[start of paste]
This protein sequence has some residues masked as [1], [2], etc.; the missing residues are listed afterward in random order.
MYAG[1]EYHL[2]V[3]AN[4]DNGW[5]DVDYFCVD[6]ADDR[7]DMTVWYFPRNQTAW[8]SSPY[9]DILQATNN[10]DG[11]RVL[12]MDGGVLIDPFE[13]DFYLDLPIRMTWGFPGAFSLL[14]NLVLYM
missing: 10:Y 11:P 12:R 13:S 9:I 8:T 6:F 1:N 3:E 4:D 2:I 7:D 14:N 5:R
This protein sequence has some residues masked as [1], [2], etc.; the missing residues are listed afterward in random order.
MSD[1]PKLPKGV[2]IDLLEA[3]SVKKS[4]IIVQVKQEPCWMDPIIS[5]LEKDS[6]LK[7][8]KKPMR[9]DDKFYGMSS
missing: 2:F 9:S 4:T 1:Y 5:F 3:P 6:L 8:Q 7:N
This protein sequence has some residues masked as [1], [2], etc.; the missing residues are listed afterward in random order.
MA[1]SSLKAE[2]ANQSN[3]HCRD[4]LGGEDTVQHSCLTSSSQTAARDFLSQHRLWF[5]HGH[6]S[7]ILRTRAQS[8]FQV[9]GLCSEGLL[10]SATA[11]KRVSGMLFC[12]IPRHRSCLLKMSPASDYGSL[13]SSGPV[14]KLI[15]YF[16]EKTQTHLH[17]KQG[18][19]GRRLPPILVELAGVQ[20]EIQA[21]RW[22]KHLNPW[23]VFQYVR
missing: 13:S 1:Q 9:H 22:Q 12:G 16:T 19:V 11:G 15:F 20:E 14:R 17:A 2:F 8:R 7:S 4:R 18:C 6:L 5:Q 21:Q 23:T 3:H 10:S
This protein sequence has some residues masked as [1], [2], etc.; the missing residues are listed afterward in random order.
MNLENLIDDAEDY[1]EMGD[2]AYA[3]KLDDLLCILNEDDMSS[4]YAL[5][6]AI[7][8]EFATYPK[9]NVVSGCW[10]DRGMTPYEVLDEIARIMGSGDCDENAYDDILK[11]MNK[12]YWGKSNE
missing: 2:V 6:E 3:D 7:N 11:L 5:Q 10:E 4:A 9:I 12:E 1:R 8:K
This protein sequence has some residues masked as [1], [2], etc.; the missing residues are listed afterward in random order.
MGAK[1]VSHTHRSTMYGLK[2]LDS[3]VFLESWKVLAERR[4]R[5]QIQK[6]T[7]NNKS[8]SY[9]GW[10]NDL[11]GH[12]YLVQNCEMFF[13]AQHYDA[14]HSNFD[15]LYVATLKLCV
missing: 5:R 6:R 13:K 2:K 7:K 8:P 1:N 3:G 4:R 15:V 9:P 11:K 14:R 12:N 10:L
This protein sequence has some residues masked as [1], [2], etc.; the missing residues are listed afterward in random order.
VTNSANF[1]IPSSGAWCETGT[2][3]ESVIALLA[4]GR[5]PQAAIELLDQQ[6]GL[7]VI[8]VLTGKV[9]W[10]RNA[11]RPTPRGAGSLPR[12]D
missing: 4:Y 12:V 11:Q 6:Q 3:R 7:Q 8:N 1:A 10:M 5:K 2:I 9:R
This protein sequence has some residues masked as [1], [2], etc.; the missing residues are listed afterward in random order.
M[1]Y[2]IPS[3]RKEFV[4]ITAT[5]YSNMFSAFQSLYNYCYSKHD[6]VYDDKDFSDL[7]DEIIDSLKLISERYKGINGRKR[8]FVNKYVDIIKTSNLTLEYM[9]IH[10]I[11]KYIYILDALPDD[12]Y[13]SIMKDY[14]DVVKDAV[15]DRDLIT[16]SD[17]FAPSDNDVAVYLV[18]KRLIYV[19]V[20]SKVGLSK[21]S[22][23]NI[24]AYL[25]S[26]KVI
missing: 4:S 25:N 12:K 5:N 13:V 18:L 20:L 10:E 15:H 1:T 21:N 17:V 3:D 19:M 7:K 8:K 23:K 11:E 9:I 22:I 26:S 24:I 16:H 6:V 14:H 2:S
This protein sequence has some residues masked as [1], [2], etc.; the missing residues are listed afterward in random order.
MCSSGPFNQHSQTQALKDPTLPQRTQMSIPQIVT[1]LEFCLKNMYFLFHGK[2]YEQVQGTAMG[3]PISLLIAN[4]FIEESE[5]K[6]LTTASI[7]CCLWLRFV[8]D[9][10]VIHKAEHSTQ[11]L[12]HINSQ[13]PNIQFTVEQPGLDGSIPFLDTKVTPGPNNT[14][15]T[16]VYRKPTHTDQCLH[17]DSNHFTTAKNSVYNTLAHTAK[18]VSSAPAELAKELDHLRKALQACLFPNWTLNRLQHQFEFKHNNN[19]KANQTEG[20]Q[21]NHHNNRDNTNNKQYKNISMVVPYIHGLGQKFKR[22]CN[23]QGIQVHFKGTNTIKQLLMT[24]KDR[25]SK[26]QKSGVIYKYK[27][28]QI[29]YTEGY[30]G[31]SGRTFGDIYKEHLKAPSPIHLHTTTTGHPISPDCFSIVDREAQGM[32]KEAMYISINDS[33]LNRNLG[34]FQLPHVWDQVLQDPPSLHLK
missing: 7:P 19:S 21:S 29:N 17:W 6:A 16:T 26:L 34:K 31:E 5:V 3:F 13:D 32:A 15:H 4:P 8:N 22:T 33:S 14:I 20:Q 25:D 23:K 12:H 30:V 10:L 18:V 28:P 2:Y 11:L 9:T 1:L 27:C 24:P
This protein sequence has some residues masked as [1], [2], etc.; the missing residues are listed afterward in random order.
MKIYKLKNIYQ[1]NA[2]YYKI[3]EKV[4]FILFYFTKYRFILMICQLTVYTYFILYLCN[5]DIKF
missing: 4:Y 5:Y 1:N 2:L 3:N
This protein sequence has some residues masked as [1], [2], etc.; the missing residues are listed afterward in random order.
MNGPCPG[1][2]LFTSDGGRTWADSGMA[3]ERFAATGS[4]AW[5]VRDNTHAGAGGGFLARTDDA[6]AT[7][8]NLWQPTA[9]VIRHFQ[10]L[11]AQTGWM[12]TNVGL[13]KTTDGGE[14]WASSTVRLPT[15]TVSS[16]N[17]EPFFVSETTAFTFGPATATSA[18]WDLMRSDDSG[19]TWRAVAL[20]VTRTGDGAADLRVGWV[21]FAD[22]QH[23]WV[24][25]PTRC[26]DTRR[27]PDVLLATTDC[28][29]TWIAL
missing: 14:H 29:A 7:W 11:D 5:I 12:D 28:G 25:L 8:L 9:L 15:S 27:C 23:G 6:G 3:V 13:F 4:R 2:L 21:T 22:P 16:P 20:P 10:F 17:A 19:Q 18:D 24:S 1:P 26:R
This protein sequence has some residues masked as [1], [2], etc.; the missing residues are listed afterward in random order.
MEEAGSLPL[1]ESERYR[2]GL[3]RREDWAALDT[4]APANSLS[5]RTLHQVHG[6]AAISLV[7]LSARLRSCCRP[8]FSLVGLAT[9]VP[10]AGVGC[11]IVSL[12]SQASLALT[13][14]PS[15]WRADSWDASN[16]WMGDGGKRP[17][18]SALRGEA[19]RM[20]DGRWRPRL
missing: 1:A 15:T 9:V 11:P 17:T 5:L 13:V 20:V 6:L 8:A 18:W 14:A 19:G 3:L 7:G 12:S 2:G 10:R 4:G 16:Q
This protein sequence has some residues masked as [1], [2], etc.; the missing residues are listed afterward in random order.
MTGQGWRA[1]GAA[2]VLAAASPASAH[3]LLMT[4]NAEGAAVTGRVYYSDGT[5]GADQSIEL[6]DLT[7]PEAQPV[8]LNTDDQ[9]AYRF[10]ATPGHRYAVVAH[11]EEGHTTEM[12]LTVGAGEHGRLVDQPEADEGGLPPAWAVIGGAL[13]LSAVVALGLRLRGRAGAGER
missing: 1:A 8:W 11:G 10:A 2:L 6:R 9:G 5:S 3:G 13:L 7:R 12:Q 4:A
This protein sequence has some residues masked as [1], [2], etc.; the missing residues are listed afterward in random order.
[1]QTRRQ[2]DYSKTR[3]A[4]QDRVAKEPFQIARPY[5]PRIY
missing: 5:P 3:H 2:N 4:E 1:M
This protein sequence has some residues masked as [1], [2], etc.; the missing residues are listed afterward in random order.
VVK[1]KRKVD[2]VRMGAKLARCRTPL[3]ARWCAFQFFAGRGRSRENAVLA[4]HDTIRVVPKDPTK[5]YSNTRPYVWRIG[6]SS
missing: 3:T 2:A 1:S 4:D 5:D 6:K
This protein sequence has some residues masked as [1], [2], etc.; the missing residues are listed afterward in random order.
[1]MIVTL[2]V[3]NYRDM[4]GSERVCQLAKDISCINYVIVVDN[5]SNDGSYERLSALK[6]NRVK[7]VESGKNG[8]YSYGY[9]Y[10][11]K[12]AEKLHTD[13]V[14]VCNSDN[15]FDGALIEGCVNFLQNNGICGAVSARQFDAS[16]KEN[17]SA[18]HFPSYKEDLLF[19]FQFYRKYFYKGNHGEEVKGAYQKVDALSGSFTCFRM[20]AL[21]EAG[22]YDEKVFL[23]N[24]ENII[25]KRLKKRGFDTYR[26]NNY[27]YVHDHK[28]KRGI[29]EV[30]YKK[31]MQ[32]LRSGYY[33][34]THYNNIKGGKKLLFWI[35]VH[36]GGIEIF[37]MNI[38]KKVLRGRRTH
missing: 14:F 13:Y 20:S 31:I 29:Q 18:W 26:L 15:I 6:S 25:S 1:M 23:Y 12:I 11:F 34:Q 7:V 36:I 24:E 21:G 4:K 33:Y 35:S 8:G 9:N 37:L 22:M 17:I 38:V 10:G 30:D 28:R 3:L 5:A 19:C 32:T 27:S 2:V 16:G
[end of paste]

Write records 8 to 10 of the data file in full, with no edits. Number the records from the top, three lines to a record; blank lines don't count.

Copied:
This protein sequence has some residues masked as [1], [2], etc.; the missing residues are listed afterward in random order.
MCSSGPFNQHSQTQALKDPTLPQRTQMSIPQIVT[1]LEFCLKNMYFLFHGK[2]YEQVQGTAMG[3]PISLLIAN[4]FIEESE[5]K[6]LTTASI[7]CCLWLRFV[8]D[9][10]VIHKAEHSTQ[11]L[12]HINSQ[13]PNIQFTVEQPGLDGSIPFLDTKVTPGPNNT[14][15]T[16]VYRKPTHTDQCLH[17]DSNHFTTAKNSVYNTLAHTAK[18]VSSAPAELAKELDHLRKALQACLFPNWTLNRLQHQFEFKHNNN[19]KANQTEG[20]Q[21]NHHNNRDNTNNKQYKNISMVVPYIHGLGQKFKR[22]CN[23]QGIQVHFKGTNTIKQLLMT[24]KDR[25]SK[26]QKSGVIYKYK[27][28]QI[29]YTEGY[30]G[31]SGRTFGDIYKEHLKAPSPIHLHTTTTGHPISPDCFSIVDREAQGM[32]KEAMYISINDS[33]LNRNLG[34]FQLPHVWDQVLQDPPSLHLK
missing: 7:P 19:S 21:S 29:N 17:W 6:A 16:T 26:L 34:K 31:E 5:V 3:F 13:D 32:A 15:H 4:P 8:N 22:T 33:S 14:I 20:Q 25:D 23:K 12:H 30:V 10:L 18:V 28:P 2:Y 11:L 9:T 1:L 27:C 24:P
This protein sequence has some residues masked as [1], [2], etc.; the missing residues are listed afterward in random order.
MKIYKLKNIYQ[1]NA[2]YYKI[3]EKV[4]FILFYFTKYRFILMICQLTVYTYFILYLCN[5]DIKF
missing: 4:Y 5:Y 1:N 2:L 3:N
This protein sequence has some residues masked as [1], [2], etc.; the missing residues are listed afterward in random order.
MNGPCPG[1][2]LFTSDGGRTWADSGMA[3]ERFAATGS[4]AW[5]VRDNTHAGAGGGFLARTDDA[6]AT[7][8]NLWQPTA[9]VIRHFQ[10]L[11]AQTGWM[12]TNVGL[13]KTTDGGE[14]WASSTVRLPT[15]TVSS[16]N[17]EPFFVSETTAFTFGPATATSA[18]WDLMRSDDSG[19]TWRAVAL[20]VTRTGDGAADLRVGWV[21]FAD[22]QH[23]WV[24][25]PTRC[26]DTRR[27]PDVLLATTDC[28][29]TWIAL
missing: 14:H 29:A 7:W 11:D 5:I 12:D 28:G 25:L 8:L 9:L 15:S 27:C 23:G 6:G 3:V 13:F 4:R 2:L 21:T 22:P 16:P 20:P 10:F 17:A 19:Q 18:D 24:S 1:P 26:R